Jailed Venezuelan opposition leader’s health confirmed after visit by wife

Liliana Tintori sees Leopoldo López for first time in 35 days after rumors he was in hospital

After more than a month without news of her husband and fears for his health, Venezuelan opposition leader Lilian Tintori has finally been allowed by the government of President Nicolás Maduro to visit Leopoldo López in prison.

Lilian Tintori and Henrique Capriles at a demonstration in Caracas on Saturday.
Lilian Tintori and Henrique Capriles at a demonstration in Caracas on Saturday.Fernando Llano (AP)
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Tintori: “Leopoldo está bien, pero aislado”

“Leopoldo is fine, but in isolation. He resists in that condition,” tweeted Tintori on Sunday after a visit with other family members to the Ramo Verde military prison outside the capital Caracas, where he has been serving a 14-year jail term since February 2014.

The government of President Maduro has been playing a cat-and-mouse game with Tintori over visits to her husband, frequently cancelling them at short notice. Concerns for the well-being of López were raised on Wednesday of last week when rumors began circulating on social networks that the opposition leader had been taken to the Caracas Military Hospital in poor health.

The opposition says it plans to continue its month-long street protests

This prompted the regime to post a video on Wednesday of López confirming that he was okay. Tintori said she didn’t accept the video as valid, claiming it had been edited. “They are always recording Leopoldo. Every time it happens he repeats that they don’t allow him visits. We challenge Diosdado Cabello [a senior figure in the ruling United Socialist Party of Venezuela] to show the full recording of that day,” said Tintori on Sunday.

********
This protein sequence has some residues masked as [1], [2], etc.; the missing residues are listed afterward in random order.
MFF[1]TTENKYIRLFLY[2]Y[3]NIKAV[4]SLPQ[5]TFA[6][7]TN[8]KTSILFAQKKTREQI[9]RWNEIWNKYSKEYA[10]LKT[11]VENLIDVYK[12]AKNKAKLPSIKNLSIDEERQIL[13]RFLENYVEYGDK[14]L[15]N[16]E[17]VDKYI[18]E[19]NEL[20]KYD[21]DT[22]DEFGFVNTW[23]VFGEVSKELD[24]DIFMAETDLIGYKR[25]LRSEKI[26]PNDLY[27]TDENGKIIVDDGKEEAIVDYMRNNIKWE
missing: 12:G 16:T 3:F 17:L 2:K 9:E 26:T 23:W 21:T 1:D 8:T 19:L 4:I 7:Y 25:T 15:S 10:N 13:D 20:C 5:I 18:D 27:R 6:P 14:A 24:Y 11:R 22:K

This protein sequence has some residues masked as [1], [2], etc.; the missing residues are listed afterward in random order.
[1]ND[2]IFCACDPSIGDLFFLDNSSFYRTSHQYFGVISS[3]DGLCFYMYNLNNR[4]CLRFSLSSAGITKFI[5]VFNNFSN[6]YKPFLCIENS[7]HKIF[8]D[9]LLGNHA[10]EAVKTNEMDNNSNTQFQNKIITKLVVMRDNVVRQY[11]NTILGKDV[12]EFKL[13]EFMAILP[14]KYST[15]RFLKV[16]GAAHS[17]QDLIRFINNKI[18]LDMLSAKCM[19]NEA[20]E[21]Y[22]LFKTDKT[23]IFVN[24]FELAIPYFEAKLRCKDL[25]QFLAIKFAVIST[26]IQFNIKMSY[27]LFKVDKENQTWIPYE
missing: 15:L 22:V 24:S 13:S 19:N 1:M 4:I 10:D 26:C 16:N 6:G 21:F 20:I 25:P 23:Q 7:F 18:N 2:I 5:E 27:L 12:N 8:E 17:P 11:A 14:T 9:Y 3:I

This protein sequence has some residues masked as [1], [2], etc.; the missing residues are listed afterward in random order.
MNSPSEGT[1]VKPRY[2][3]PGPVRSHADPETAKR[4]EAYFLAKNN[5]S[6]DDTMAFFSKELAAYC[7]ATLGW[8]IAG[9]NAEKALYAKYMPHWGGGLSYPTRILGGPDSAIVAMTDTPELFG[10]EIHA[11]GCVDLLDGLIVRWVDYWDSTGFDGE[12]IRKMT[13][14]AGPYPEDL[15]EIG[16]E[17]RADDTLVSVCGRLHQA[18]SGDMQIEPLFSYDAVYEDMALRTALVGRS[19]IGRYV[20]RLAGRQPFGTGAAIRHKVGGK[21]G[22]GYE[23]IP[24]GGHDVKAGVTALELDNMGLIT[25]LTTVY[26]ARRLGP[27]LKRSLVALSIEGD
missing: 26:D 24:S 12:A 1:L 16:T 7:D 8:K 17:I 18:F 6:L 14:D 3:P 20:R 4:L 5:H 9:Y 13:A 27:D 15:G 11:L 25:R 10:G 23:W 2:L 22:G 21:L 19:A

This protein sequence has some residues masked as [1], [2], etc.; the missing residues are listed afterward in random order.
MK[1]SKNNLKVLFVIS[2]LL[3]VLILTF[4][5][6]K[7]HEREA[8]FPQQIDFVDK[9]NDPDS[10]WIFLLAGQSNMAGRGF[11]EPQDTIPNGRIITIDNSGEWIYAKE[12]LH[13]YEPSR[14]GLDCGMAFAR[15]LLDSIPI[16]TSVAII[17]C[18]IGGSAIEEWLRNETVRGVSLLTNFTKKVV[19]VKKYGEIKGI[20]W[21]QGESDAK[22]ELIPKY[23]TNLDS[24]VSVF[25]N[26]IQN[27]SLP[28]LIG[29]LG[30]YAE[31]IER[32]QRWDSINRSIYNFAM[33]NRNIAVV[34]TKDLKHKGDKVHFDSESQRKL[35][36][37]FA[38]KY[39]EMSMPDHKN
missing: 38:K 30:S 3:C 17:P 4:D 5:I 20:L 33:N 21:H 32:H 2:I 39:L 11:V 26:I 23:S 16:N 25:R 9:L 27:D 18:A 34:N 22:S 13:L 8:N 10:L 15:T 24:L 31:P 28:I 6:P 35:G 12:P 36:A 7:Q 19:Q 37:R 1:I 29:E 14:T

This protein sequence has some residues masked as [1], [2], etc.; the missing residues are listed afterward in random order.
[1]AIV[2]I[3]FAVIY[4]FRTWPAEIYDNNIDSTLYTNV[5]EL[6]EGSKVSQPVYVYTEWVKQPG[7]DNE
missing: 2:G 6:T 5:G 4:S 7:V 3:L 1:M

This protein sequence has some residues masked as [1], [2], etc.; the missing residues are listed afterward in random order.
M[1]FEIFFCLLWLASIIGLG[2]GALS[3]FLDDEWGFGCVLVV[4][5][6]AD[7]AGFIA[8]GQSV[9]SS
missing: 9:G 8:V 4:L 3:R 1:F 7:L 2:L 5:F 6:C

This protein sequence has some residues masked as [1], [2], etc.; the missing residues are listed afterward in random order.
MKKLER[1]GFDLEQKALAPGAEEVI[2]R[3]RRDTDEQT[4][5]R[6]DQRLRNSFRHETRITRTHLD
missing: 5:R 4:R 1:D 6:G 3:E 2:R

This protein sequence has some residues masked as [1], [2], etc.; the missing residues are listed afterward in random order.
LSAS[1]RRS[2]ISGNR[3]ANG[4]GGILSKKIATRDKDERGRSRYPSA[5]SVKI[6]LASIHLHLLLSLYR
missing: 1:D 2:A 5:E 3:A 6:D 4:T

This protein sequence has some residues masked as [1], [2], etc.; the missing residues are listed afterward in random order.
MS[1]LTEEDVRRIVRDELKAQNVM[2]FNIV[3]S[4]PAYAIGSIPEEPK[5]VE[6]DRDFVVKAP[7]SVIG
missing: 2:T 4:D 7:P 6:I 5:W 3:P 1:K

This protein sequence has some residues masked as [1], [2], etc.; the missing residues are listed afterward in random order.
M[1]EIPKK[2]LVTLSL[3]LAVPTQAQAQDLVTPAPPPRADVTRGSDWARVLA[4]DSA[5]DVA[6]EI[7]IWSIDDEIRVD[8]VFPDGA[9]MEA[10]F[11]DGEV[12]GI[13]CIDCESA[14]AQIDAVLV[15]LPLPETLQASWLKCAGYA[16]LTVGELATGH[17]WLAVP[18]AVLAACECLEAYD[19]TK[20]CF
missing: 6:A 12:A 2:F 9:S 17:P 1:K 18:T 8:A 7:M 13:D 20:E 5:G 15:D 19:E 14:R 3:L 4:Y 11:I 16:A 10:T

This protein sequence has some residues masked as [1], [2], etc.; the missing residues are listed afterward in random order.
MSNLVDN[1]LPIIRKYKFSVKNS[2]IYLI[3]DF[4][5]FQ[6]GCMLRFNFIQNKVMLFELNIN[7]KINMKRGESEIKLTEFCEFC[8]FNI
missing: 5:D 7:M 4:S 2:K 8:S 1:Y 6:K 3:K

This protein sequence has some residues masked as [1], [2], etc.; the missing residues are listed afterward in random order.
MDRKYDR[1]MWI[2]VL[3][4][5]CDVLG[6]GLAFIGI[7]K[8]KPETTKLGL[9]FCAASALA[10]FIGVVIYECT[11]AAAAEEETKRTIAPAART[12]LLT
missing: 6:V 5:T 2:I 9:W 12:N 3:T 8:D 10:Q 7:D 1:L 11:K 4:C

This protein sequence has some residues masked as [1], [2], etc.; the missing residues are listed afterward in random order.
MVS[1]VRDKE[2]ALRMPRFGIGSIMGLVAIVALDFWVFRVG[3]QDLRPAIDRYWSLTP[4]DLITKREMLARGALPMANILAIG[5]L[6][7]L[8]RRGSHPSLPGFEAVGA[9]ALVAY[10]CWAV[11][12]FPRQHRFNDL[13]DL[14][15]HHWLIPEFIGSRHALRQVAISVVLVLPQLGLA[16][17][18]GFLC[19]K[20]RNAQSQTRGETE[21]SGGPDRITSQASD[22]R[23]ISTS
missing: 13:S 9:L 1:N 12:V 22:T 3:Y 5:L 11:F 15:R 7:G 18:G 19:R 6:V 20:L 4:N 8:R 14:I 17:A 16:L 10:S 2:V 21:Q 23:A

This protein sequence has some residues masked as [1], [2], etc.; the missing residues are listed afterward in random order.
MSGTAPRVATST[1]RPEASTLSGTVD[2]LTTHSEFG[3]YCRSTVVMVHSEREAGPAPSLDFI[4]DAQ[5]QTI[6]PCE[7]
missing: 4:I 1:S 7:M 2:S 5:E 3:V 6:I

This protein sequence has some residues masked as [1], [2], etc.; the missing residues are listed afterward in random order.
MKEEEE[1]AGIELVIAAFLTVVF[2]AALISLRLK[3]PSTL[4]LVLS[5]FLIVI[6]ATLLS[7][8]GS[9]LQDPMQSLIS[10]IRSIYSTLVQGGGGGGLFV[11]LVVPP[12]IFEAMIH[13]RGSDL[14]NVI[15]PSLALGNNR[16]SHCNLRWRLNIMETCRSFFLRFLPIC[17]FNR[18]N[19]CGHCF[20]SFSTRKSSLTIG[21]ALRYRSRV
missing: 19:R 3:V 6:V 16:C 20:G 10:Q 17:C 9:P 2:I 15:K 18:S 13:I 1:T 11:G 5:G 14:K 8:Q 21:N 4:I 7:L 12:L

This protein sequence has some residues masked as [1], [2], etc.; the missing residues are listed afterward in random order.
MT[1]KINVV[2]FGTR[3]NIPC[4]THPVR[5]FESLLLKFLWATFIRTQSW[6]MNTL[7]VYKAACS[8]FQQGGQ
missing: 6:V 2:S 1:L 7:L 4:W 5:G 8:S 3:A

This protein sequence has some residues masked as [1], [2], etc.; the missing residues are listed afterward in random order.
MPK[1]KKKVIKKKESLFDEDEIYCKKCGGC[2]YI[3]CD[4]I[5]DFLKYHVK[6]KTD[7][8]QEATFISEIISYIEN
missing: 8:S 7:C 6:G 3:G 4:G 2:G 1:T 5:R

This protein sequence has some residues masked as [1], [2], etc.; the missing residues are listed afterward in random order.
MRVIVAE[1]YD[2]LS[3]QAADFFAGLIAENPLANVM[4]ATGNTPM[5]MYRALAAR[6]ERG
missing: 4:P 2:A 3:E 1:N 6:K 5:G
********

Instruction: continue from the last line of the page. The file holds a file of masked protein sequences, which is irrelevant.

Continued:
The origins of the rumors about López’s health, which were echoed by US Republican senator Marco Rubio last week, were explained by Tintori. “He knew they wanted to do something to him, that they wanted to poison him. That’s why, in the video they showed, he sent a message to us all.” She added: “When we found out [about his supposed health problems], we made some calls to verify the information. This wouldn’t happen if he weren’t kept in solitary confinement. The only way to meet to find out what was going on was to go to the hospital. But they are not going to break us by spreading false rumors about his health.”

Tintori said she felt stronger after talking with her husband. López found out about the recent demonstrations and the people who have been killed during a month of anti-government protests.

Meanwhile, the death on Friday of an anti-government protestor has taken fatalities from a month of street protests to at least 37 as the opposition gears up for more demonstrations.

Pro-government armed groups on the streets of Caracas last month.
Pro-government armed groups on the streets of Caracas last month.Raúl Romero

Also on Friday, in Zulia state a group destroyed a statue of late leader Hugo Chávez, the founder of the ruling party in Venezuela.

The opposition protests of the last month have typically begun peacefully but degenerated into violence when security forces block marchers and masked youths fight back. The government is accused of using groups of armed civilians known as colectivos to intimidate protesters.

The opposition, which wants new elections, is boycotting the government’s plants to rewrite the Constitution through the creation of a new assembly, saying it is a ploy to keep President Maduro in power by setting up a body with mechanisms to ensure a government majority.

English version by Nick Lyne.


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